Unlike upper houses in most Westminster parliamentary systems, the Australian Senate is vested with significant power, including the capacity to block legislation initiated by the government in the House of Representatives, making it a distinctive hybrid of British Westminster bicameralism and US-style bicameralism.

Parliamentary privilege

breach of privilegeDáil privilegeprivilege
It is common in countries whose constitutions are based on the Westminster system.

Prime Minister of India

Prime MinisterIndian Prime MinisterPrime Ministers
In a parliamentary republic like India, the president is the de jure executive, even though executive powers are essentially instituted by the prime minister and the Council of Ministers.
The prime minister is the senior-most member of cabinet in the executive of government in a parliamentary system.

Prime Minister of the United Kingdom

Prime MinisterBritish Prime MinisterPrime Minister of Great Britain
In the United Kingdom, the sovereign theoretically holds executive authority, even though the prime minister and the cabinet effectively implement executive powers.
By the 1830s, the Westminster system of government (or cabinet government) had emerged; the Prime Minister had become primus inter pares or the first among equals in the Cabinet and the head of government in the United Kingdom.

Minister (government)

Ministercabinet ministerministers
Executive authority within a Westminster system is essentially exercised by the cabinet, along with more junior ministers, although the head of government usually has the dominant role within the ministry.
In Commonwealth realm jurisdictions which use the Westminster system of government, ministers are usually required to be members of one of the houses of Parliament or legislature, and are usually from the political party that controls a majority in the lower house of the legislature.

Cabinet of the United Kingdom

CabinetBritish Cabinetcabinet minister
In the United Kingdom, the sovereign theoretically holds executive authority, even though the prime minister and the cabinet effectively implement executive powers.
The Cabinet is the ultimate decision-making body of the executive within the Westminster system of government in traditional constitutional theory.

Parliamentary republic

parliamentaryrepublicceremonial presidency
In a parliamentary republic like India, the president is the de jure executive, even though executive powers are essentially instituted by the prime minister and the Council of Ministers.
However, in a parliamentary republic with a head of state whose tenure is dependent on parliament, the head of government and head of state can form one office (as in Botswana, the Marshall Islands, Nauru, and South Africa), but the president is still selected in much the same way as the prime minister is in most Westminster systems.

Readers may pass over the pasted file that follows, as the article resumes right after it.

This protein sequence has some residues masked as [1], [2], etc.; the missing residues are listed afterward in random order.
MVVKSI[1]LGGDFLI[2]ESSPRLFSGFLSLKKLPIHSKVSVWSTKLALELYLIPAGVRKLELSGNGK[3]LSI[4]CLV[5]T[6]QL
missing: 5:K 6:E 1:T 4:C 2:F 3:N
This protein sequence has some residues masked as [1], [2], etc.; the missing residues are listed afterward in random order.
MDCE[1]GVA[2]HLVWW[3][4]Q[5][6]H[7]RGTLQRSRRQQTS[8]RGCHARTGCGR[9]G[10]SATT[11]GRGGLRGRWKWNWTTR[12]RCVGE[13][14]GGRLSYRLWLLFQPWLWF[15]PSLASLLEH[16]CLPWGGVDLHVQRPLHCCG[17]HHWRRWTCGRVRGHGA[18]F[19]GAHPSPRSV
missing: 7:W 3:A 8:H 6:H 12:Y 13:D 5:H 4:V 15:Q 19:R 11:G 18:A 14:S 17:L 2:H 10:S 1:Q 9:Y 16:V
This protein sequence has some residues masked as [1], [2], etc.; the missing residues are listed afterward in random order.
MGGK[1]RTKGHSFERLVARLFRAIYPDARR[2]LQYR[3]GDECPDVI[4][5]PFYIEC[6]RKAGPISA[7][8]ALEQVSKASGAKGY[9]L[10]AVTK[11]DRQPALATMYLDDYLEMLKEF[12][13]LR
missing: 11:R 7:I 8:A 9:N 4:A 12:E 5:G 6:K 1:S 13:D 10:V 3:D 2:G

Executive (government)

executiveexecutive branchExecutive power
In the Westminster political system, the principle of separation of powers is not as entrenched as in some others.

Cabinet collective responsibility

collectively responsiblecabinet solidaritycollective ministerial responsibility
Members of the Cabinet are collectively seen as responsible for government policy, a policy termed cabinet collective responsibility.
Rhodes, Wanna and Weller offer this description of the principle of cabinet solidarity in Westminster systems of parliamentary democracy: "Cabinet solidarity and collective responsibility are twin dimensions of responsible party government that enjoy constitutionality, albeit informally. They lie at the core of ministerial governance. Cabinet solidarity is purely a political convention designed to maintain or protect the collective good as perceived by a partisan ministry. It rests on the notion that the executive ought to appear a collective entity, able to maintain cohesion and display political strength".

Confidence and supply

confidenceconfidence-and-supplysupply
The head of state or his or her representative (such as a governor-general) formally appoints as the head of government whomever commands the confidence of the elected chamber of the legislature and invites him or her to form a government.
In a parliamentary democracy based on the Westminster system, confidence and supply are required for a minority government to retain power in the lower house.

Shadow Cabinet

Shadow MinisterShadowshadow ministry
The Official Opposition and other major political parties not in the Government, will mirror the governmental organisation with their own Shadow Cabinet made up of Shadow Ministers.
The Shadow Cabinet or Shadow Ministry is a feature of the Westminster system of government.

Bill (law)

billbillslegislation
If the parliament passes a motion of no confidence, or refuses to pass an important bill such as the budget, then the government must either resign so that a different government can be appointed or seek a parliamentary dissolution so that new general elections may be held in order to re-confirm or deny the government's mandate.
In the Westminster system, where the executive is drawn from the legislature and usually holds a majority in the lower house, most bills are introduced by the executive (government bill).

Chief minister

Deputy Chief MinisterCMChief Ministers
The role has context within the Westminster system of government where a constitutional head of state (usually sub-national) is advised by ministers who usually head executive government departments (ministries).